In Hdfs, data and metadata are decoupled. Data files are split into block files that are stored, and replicated, on DataNodes across the cluster. The filesystem namespace tree and associated metadata are stores on the Namenode.
Let’s say we have a file called “file.txt” that is 1GB (1000MB) and our block size is 128MB. We will end up with 7 128MB blocks and a 104MB block. The NameNode keeps track of the fact that “file.txt” in HDFS maps to these eight blocks and three replicas of each block. DataNodes store blocks, not files, so the mapping is important to understanding where our data is and what our data is.
Corresponding to a block 150 bytes (roughly) of metadata is created, Since there are 8 blocks with replication factor 3 i.e. 24 blocks. Hence 150x24 = 3600 bytes of metadata will be created.
On disk, the NameNode stores the metadata for the file system. This includes file and directory permissions, ownerships, and assigned blocks in the fsimage and the edit logs. In properly configured setups, it also includes a list of DataNodes that make up the HDFS (dfs.include parameter) and DataNodes that are to be removed from that list (dfs.exclude parameter). Note that which DataNodes have which blocks is only stored in memory and not on disk.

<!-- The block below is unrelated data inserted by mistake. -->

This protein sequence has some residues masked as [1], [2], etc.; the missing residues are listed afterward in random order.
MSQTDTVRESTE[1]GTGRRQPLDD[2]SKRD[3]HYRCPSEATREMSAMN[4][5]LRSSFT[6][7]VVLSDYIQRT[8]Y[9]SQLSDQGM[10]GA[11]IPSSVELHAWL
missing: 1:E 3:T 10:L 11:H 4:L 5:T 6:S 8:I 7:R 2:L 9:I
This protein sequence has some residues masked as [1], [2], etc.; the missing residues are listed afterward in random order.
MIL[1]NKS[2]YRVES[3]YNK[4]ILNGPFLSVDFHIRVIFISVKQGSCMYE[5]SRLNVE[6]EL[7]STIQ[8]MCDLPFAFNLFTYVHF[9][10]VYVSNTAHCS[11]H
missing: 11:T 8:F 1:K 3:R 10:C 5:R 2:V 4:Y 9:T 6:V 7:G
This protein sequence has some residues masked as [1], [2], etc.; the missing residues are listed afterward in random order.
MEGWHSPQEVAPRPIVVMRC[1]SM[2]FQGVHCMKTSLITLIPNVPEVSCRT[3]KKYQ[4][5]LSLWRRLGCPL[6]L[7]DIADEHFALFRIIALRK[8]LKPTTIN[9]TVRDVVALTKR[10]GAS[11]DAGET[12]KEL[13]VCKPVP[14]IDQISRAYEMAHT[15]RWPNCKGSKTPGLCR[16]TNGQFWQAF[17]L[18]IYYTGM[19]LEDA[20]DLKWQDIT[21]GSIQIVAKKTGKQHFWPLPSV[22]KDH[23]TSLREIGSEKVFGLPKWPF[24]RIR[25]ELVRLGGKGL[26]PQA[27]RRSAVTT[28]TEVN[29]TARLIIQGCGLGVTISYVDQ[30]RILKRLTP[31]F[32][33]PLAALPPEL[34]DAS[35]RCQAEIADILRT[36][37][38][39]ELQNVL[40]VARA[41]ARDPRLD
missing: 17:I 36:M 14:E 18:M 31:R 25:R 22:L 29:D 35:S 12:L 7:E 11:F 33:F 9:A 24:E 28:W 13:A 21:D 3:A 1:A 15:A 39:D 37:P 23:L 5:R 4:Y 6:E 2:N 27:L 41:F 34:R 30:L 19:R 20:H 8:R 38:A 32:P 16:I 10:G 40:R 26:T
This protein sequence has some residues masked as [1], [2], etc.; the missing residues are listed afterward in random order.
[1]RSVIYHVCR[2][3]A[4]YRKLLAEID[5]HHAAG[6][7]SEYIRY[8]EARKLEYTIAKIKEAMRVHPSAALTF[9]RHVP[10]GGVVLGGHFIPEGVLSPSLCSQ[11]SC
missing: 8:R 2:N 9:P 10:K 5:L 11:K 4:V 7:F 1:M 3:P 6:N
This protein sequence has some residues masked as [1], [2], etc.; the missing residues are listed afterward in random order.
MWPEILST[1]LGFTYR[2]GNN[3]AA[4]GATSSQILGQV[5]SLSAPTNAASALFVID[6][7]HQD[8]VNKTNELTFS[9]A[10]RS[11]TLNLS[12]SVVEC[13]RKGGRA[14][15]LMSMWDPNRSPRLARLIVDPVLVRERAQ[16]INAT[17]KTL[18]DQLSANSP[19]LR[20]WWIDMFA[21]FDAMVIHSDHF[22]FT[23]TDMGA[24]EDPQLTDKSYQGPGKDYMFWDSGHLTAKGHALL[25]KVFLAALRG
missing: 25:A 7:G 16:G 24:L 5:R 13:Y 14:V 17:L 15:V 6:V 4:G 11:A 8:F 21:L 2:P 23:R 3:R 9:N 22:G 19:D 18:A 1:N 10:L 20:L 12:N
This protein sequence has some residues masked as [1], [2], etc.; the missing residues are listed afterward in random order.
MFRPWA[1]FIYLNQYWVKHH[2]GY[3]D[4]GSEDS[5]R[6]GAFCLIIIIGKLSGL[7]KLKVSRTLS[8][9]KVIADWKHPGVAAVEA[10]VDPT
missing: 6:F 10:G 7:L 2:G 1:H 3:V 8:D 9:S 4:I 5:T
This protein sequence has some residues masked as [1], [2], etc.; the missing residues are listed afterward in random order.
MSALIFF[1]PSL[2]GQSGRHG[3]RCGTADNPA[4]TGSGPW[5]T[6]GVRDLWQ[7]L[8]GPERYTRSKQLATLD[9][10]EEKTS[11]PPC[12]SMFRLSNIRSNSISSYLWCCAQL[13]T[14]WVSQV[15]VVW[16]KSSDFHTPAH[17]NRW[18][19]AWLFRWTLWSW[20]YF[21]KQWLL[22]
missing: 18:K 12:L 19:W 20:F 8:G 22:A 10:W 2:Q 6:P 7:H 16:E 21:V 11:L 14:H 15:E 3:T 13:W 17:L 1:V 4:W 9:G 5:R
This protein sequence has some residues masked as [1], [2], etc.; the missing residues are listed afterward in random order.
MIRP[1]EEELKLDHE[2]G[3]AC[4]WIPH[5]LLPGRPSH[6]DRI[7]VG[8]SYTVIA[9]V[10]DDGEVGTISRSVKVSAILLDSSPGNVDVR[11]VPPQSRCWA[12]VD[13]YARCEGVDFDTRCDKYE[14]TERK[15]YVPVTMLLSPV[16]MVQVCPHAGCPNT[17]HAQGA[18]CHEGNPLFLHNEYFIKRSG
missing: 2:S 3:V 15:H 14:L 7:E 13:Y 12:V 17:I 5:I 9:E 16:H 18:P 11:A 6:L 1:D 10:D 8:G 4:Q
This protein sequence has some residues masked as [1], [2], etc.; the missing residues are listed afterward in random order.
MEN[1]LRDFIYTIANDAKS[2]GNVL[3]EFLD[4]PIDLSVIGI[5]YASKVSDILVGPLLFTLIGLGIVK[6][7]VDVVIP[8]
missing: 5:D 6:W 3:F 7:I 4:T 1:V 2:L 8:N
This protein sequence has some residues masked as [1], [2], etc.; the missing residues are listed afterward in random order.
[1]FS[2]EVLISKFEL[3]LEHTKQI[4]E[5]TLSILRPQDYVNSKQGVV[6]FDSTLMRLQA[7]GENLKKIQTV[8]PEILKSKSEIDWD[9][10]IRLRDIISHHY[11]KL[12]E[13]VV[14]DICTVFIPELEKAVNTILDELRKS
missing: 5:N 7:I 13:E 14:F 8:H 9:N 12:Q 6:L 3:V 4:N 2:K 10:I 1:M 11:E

Block size by default is 128 MB so you can do the calculation pertaining to how much RAM will support how many files. To guarantee persistence of the filesystem metadata the NN has to keep a copy of its memory structures on disk also the NN dirs and they will hold the fsimage and editlogs. Editlogs captures all changes that are happening to HDFS (such as new files and directories), think redo logs that most RDBM's use. The fsimage is a full snapshot of the metadata state. The fsimage file will not grow beyond the allocated NN memory set and the edit logs will get rotated once it hits a specific size.